The kanji for the Buddhist word "semui" on a simple sign that hangs outside Tokyo's Sensoji temple's main hall proclaim the power of its main deity to free visitors of fear and anxiety.

But some priests at Sensoji fear the framed motto bearing the characters "se," "mu" and "i" in calligraphy lacks gravitas.

“Since it's only a replica, we've been feeling uneasy about it as so many people, including those from overseas, are visiting,” said chief priest Yujun Moriyama, 65. The historic landmark is located in the Asakusa district of Taito Ward.

The original, dedicated to the temple in 1727, was incinerated along with the main hall in the Great Tokyo Air Raid by U.S. forces on March 10, 1945, that claimed about 100,000 lives.

The replica, measuring 3.35 meters by 1.28 meters, was copied from a photograph of the original. It has hung at the temple since 1958.

When the main hall was being rebuilt that year, the temple considered creating a sign with carvings that was similar to the original. But the idea was abandoned due to a shortage of funds.

But Moriyama said a recent chance meeting with a rare practitioner of the traditional art of Inami wood carving was the catalyst for the temple's decision to replace the sign with something closer to the original, which featured carvings.

“A few nice predestined encounters have worked to return an authentic artwork to us. I hope society will continue to be peaceful so that the new sign will last a hundred years or even a thousand years," he said.

The temple engaged a wood carver from Toyama Prefecture to create a work to replace the copy of the original traditional framed motto of the temple.

Toyama Inami artisan Nanbu Hakuun III is now at work on sketches for the sign. He plans to sculpt lotus flowers beneath the calligraphy, which bloom in muddy swamps and are believed to have the power to purify everything. Lotus flowers, he thinks, are a perfect match to convey the meaning of “semui.”

The new sign is scheduled to be erected at the main hall of the temple by the end of this year.

In July 2018, Moriyama visited Tonami in western Toyama Prefecture, as legend has it that the city is the birthplace of statues of the Goddess of Kannon. Sensoji enshrines the Goddess of Kannon.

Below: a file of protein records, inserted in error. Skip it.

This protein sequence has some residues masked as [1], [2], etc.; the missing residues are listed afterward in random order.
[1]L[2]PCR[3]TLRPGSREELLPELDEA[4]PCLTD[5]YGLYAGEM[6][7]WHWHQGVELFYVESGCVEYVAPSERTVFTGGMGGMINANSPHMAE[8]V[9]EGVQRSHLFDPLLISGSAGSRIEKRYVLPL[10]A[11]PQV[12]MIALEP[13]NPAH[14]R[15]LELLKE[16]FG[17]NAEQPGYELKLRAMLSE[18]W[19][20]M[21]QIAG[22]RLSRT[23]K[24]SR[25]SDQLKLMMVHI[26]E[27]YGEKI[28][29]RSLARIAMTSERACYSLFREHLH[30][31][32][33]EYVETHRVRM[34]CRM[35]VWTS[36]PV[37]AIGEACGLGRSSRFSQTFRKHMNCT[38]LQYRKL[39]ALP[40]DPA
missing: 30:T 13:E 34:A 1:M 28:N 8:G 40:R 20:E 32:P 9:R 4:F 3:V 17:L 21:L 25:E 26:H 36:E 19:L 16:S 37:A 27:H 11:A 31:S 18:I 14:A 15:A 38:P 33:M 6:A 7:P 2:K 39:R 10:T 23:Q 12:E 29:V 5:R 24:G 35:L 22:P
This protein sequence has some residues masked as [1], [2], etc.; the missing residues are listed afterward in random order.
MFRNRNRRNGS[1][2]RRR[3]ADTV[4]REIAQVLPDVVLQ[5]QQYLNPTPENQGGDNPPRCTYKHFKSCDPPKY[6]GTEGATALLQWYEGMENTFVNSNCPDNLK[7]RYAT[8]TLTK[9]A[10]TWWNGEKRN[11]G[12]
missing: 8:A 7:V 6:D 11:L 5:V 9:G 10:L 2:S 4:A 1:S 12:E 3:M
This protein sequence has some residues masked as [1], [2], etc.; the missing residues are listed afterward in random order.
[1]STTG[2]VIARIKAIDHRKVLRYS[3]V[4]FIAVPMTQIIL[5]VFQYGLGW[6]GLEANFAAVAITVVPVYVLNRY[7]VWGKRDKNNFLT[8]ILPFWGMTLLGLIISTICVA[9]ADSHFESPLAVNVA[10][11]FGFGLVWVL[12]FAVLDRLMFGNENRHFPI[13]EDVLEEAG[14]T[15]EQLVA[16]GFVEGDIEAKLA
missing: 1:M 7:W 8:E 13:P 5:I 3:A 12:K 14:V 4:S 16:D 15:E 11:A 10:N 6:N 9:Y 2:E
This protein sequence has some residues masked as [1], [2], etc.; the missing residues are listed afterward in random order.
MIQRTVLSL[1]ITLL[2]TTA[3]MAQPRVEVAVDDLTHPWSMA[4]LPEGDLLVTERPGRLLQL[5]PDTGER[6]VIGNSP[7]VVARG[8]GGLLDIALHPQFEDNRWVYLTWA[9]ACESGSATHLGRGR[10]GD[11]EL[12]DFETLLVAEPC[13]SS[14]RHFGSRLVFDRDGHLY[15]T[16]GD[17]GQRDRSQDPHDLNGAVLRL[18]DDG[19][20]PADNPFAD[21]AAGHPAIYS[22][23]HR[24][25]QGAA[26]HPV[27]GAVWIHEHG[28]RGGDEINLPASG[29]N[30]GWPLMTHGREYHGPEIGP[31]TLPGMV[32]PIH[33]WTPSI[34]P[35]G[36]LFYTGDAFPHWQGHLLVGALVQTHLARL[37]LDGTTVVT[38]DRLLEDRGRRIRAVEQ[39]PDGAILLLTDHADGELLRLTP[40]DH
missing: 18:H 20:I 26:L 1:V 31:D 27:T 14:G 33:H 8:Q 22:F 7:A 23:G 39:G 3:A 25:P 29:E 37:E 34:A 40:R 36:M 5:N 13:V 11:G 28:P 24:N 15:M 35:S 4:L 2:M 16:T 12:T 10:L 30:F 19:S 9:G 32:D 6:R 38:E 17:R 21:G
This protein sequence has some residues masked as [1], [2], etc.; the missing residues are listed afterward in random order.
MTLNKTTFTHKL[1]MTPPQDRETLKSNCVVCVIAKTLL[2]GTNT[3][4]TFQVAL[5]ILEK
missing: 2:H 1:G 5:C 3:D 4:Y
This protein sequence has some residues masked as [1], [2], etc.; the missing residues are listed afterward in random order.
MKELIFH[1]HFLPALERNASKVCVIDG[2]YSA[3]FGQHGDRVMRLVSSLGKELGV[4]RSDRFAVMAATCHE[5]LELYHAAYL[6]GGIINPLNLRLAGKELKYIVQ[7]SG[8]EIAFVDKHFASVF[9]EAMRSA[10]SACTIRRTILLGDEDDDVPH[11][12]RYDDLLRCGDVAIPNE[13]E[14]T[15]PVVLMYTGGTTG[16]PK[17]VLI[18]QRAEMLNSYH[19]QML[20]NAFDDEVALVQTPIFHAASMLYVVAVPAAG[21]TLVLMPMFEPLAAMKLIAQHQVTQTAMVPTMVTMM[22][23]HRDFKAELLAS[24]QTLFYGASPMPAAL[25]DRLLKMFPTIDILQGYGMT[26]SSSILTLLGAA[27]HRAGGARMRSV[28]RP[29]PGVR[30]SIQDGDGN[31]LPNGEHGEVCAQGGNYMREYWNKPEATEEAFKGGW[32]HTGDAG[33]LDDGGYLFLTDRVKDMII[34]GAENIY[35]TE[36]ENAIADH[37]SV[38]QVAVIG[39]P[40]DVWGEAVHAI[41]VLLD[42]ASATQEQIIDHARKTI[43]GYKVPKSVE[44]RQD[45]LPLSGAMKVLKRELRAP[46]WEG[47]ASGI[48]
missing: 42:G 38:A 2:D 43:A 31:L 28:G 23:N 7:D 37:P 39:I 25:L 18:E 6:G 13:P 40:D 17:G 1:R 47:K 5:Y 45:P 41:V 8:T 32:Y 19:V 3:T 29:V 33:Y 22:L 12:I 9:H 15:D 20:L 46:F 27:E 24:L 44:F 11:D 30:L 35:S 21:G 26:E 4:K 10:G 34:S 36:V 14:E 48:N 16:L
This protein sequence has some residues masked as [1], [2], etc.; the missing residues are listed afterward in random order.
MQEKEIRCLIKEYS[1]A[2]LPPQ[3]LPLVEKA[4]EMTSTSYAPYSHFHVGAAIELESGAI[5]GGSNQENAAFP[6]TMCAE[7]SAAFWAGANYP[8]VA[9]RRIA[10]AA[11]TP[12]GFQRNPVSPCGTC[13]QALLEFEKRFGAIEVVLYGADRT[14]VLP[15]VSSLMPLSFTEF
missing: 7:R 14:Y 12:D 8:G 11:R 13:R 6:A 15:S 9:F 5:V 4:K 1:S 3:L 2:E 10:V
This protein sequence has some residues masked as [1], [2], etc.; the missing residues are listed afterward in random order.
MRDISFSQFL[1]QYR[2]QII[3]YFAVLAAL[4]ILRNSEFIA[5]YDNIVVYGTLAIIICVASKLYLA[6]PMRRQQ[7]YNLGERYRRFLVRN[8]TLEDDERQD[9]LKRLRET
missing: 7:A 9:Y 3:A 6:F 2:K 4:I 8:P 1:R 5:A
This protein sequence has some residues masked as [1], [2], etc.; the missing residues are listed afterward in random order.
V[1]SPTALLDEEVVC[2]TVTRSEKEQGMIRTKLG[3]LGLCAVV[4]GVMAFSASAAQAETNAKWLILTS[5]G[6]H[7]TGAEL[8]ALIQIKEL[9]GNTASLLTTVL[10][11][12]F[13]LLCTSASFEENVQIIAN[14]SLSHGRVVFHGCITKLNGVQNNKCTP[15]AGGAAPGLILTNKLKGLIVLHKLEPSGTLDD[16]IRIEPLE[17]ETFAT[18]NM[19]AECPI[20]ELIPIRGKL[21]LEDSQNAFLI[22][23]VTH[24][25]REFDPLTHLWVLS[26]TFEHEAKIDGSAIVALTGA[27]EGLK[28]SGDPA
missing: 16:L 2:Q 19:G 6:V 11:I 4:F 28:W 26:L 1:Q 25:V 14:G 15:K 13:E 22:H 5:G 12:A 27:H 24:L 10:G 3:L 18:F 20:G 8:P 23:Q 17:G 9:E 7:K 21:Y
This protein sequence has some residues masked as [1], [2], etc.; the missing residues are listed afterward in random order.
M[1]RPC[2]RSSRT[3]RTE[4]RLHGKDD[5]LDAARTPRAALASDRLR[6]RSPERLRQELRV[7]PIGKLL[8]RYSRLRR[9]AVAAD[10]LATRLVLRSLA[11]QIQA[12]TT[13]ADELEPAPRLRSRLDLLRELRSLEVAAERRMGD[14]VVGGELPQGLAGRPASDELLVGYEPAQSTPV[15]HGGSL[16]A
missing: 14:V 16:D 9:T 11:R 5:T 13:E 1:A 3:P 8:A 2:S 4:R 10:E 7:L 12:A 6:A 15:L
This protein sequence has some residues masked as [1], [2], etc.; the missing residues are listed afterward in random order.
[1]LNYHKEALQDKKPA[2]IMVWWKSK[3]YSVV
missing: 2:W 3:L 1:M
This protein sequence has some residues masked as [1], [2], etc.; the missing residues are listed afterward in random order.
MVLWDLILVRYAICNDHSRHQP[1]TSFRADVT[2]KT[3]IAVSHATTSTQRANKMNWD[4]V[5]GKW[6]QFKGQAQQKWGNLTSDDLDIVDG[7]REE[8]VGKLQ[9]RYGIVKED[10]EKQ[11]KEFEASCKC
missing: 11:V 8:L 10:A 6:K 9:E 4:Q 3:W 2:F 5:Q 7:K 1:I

He also traveled to Nanto, where the techniques of famed Inami wood carving have survived, and met carver Nanbu in the city adjacent to Tonami.

Moriyama was deeply moved by the art of Inami wood carving, saying, “I was impressed not only with its techniques but also with a deep spiritual connection to the carving culture in the area."

After thinking things over for a week, Moriyama decided to ask Nanbu, 67, to redo the sign at Sensoji.

Nanbu eagerly accepted, saying, “This will be an opportunity for people around the world to see Japanese religious devotion expressed in carvings.”

After scouring lumber dealers nationwide for a board from a keyaki tree (Japanese zelkova) free of scars or knots, he finally found an appropriate piece in Munakata, Fukuoka Prefecture, early this year.

When it is finished, the sign will be 1.35 meters high, 3.95 meters wide and about 15 centimeters thick. It will weigh between 500 and 600 kilograms.

The Inami wood carving tradition originated in the mid-Edo Period (1603-1867) when local carpenters learned the sculpting technique from a famed engraver dispatched from Kyoto. They intended to rebuild the Zuisenji temple in today’s Nanto after it was destroyed by fire in 1762.

The tradition and technique have been applied to sculptures at temples, shrines and other historical properties nationwide, including transoms installed in Nagoya castle’s “honmaru goten,” the residence and political office of the domain head, which was restored in 2018.